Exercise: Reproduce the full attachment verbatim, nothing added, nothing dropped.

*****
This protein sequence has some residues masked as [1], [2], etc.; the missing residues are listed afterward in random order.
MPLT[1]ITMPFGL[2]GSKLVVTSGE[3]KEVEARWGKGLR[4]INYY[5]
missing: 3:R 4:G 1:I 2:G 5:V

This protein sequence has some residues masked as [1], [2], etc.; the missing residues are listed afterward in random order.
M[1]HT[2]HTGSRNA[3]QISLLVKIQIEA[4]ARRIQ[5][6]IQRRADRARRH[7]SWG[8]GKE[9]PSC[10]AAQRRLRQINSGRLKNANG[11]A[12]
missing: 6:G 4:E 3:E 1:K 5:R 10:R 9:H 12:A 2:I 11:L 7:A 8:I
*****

This protein sequence has some residues masked as [1], [2], etc.; the missing residues are listed afterward in random order.
MPLT[1]ITMPFGL[2]GSKLVVTSGE[3]KEVEARWGKGLR[4]INYY[5]
missing: 3:R 4:G 1:I 2:G 5:V

This protein sequence has some residues masked as [1], [2], etc.; the missing residues are listed afterward in random order.
M[1]HT[2]HTGSRNA[3]QISLLVKIQIEA[4]ARRIQ[5][6]IQRRADRARRH[7]SWG[8]GKE[9]PSC[10]AAQRRLRQINSGRLKNANG[11]A[12]
missing: 6:G 4:E 3:E 1:K 5:R 10:R 9:H 12:A 2:I 11:L 7:A 8:I